Nate Nelson and Kiva Wyandotte from the Hyper-Reach sales department participated in a seminar sponsored jointly by FEMA and the National Weather Service about “best practices” for the use of IPAWS.
You can find this webinar free in the FEMA library at email@example.com Here are the main points for those who want the most out of Hyper-Reach/IPAWS and emergency notification overall:
1) Identify carefully both the man made and the natural “vulnerables” in your area.
(industrial, weather, water, haz. mat, fire, etc etc…. look carefully for things not in your current EAS plan.) You may believe that you have done this in the pas,t but periodically it’s important to lookcarefully at potential and current vulnerabilities in your locale.In doing so, you may realize that a neighboring county or state (or country if you’re a border state) can best manage a specific type of alert. It’s important to form a clear and definitive alliance around that kind of threat so that it’s clear who should best handle the alert.
2) Be very clear about who specifically is authorized to manage the alert.
(Who, by name, is going to be responsible?)(What are the roles of other staff, other agencies, other private and public entities, the public?)
3) Work with your partners: local media, industrial, telephone carrier, public, local government.
(work actively on developing real partnerships that include trust, understanding and communication that is ongoing)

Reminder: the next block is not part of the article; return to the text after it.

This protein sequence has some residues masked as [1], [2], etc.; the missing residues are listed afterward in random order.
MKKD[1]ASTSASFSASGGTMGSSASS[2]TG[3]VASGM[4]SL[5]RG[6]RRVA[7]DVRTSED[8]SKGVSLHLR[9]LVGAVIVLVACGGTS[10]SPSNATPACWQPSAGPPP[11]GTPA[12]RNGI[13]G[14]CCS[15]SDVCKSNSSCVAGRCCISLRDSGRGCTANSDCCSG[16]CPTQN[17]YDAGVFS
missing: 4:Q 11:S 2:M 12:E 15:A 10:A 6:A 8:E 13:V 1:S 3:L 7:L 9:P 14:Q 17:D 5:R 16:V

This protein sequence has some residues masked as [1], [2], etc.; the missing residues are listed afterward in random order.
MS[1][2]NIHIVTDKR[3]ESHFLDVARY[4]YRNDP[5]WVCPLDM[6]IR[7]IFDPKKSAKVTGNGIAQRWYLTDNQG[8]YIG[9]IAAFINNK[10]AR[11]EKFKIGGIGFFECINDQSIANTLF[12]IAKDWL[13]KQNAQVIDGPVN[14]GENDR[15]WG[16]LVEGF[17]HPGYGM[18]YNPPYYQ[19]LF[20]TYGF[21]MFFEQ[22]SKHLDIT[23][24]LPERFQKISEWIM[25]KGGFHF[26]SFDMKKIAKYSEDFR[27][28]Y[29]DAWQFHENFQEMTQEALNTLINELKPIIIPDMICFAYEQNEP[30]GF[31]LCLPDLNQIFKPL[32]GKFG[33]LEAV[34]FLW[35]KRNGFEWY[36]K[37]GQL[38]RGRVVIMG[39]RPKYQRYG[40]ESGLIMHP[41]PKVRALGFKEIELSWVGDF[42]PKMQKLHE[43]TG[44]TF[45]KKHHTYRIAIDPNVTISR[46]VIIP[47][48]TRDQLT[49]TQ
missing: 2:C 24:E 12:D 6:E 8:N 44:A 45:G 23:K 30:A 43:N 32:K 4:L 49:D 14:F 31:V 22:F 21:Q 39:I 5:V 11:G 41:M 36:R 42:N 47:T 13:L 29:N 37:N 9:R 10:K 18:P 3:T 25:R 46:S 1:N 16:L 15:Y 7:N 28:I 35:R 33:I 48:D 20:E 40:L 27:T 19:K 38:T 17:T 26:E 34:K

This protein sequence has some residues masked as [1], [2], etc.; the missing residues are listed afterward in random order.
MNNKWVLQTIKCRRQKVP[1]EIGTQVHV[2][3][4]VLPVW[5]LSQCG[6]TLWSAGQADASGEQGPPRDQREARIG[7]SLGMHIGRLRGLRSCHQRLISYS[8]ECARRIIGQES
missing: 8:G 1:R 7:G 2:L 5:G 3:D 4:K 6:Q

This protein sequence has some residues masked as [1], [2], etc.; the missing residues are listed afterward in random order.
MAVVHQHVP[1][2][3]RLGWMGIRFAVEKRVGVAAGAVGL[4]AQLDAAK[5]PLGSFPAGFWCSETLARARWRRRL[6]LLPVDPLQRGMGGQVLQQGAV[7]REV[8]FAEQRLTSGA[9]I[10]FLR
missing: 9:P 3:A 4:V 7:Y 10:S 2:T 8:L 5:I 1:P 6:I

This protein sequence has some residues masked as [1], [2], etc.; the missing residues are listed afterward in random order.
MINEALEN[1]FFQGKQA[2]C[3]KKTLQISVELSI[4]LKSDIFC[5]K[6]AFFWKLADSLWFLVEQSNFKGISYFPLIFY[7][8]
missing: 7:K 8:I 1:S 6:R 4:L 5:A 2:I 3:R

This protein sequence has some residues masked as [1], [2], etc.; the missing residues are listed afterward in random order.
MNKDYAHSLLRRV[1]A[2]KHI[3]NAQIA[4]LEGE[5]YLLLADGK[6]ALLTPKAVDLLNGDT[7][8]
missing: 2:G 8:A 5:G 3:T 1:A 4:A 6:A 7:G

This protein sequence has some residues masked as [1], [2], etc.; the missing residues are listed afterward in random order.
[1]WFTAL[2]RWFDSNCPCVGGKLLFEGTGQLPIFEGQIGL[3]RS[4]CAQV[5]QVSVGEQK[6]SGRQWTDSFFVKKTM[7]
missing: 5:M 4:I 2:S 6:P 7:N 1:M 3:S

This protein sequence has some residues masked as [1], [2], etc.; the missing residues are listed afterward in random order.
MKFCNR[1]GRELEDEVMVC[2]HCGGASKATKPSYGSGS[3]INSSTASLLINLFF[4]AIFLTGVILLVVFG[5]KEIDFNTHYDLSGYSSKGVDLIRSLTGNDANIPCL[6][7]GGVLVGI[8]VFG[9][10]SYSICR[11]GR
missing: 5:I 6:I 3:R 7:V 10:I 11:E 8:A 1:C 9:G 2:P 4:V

4) Develop clear repeatable steps for action response
(Develop protocols and policies for the use of the IPAWS system and post online/make available in hard copy to all staff and all your partners, if possible)
5) Review public warning plans on a schedule and update your plans,policies.
(Don’t just leave them on a shelf; plans need to be reviewed and used regularly and available to everyone)
6) Actively educate the public on the use of the system and their part in responsible citizenship around IPAWS and emergency management overall.
( tell them that it is unsafe to disconnect from warning sources)
(ask them to prepare their homes/families for electrical, heat, water,property outages
(get public feedback about how IPAWS is working and make adjustments)
7) Test launch your IPAWS and go through a set of realistic exercises frequently.
(FEMA allows for frequent designated tests on IPAWS and it’s important that you run tests regularly and get community feedback on each event.)
8) Keep the FEMA/IPAWS/DHS website handy, there’s a wealth of information on there.